Published on Academy of American Poets (

The Way Words Echo in Our Heads

I wish we could hear them just once,
instead of over and over.

One day, tired, I sat down on the couch
just to listen to the ringing in my ears.

My eyes are so deep-set in my head
it makes it hard to see

past the memory of lost glamour,
being born too late, living in the shadow

of a beautiful downtown turned into
a ghost town, a hollowed hulk,

and how that itself now turns into
a memory of treasures,

how when something taken for granted
is suddenly over, the pause when you take stock

and realize you’ll never have as much,
that change is always a lessening,

the wall effect, you can’t see what’s next
even though it’s supposedly obvious.

I don’t know what to say about that,
I mean, I’m just barely here.


Copyright © 2020 by James Cihlar. Originally published in Poem-a-Day on November 3, 2020, by the Academy of American Poets.

About this Poem

“I was thinking about how remembering is different from memorializing, and how both are a sort of a cyclical, communal activity. I’m a member of some online groups that post old photos of the cities where I’ve lived. I like reading all the comments people share, which always sound so happy and appreciative, even when they are describing places that I remember as failing at the time. I had heard a journalist who had interviewed trauma survivors describe the experience of being so stunned that they cannot picture the future, even the next day.”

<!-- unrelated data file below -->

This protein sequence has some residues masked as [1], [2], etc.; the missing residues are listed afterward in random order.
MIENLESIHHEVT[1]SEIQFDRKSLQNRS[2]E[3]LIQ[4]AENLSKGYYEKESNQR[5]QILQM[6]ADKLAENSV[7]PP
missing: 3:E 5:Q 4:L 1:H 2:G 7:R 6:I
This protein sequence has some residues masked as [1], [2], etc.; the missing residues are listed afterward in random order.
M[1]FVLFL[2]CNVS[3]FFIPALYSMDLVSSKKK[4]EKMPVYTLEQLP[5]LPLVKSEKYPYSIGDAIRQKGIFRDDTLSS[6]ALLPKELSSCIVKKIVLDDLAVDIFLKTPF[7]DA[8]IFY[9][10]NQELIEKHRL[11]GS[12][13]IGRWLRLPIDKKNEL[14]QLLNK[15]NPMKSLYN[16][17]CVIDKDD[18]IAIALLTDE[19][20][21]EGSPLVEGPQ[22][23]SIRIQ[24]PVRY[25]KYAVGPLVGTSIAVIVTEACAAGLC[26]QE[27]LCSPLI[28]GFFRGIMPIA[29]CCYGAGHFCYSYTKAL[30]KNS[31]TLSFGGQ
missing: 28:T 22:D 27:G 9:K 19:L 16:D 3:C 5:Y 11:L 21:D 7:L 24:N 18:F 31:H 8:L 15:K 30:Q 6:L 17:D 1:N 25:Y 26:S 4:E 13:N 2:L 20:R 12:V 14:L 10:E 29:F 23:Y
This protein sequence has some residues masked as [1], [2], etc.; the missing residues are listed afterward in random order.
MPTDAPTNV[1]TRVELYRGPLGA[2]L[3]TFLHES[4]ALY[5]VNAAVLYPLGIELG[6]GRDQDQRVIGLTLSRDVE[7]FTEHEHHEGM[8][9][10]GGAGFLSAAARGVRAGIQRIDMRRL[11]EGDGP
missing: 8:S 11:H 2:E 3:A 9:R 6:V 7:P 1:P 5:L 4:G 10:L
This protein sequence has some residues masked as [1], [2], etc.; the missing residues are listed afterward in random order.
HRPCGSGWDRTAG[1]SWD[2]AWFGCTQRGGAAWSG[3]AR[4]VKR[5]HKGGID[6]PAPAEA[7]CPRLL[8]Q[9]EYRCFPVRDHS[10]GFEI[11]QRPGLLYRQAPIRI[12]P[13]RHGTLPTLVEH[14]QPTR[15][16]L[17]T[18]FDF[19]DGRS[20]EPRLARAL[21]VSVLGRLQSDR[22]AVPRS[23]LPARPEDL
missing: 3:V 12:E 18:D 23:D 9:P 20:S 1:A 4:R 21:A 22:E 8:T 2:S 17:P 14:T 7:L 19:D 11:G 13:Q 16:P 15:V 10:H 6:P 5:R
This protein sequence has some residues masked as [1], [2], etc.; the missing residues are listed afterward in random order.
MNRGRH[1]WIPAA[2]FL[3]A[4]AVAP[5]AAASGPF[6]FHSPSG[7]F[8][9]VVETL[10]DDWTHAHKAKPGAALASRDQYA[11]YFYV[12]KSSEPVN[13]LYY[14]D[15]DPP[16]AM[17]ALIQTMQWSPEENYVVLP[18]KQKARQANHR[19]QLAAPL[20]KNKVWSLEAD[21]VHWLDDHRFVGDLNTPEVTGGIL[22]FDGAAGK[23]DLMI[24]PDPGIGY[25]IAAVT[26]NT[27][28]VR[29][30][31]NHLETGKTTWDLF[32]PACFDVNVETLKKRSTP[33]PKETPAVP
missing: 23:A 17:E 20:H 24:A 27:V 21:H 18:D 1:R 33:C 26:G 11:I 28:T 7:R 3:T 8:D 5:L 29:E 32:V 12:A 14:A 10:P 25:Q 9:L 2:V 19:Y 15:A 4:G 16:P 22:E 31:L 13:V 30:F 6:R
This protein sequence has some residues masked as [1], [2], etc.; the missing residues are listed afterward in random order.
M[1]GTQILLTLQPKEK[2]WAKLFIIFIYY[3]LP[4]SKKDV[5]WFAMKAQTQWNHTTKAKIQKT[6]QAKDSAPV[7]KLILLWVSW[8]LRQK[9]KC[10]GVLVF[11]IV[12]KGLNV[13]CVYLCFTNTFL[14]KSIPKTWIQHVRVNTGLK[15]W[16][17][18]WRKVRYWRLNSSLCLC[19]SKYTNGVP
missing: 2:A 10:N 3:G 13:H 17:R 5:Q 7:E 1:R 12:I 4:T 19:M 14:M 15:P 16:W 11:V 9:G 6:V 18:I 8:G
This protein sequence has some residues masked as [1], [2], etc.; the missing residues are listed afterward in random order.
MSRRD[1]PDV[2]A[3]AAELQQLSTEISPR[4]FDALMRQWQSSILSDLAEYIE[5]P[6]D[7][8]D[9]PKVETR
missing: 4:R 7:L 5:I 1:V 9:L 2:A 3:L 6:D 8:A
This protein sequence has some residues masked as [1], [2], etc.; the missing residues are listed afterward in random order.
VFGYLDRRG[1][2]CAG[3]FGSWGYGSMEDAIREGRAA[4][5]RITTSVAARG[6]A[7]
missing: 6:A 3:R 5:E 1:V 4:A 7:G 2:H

James Cihlar


James Cihlar

James Cihlar is the author of The Shadowgraph (University of New Mexico Press, 2020). He is a Senior Lecturer in the English Department at the University of Minnesota and lives in Saint Paul.

Date Published: 2020-11-03

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